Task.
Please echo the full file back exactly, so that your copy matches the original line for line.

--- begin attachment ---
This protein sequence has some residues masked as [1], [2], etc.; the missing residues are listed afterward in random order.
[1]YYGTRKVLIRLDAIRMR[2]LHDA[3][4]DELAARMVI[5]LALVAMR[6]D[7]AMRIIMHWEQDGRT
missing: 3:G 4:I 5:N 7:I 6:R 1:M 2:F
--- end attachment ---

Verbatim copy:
This protein sequence has some residues masked as [1], [2], etc.; the missing residues are listed afterward in random order.
[1]YYGTRKVLIRLDAIRMR[2]LHDA[3][4]DELAARMVI[5]LALVAMR[6]D[7]AMRIIMHWEQDGRT
missing: 3:G 4:I 5:N 7:I 6:R 1:M 2:F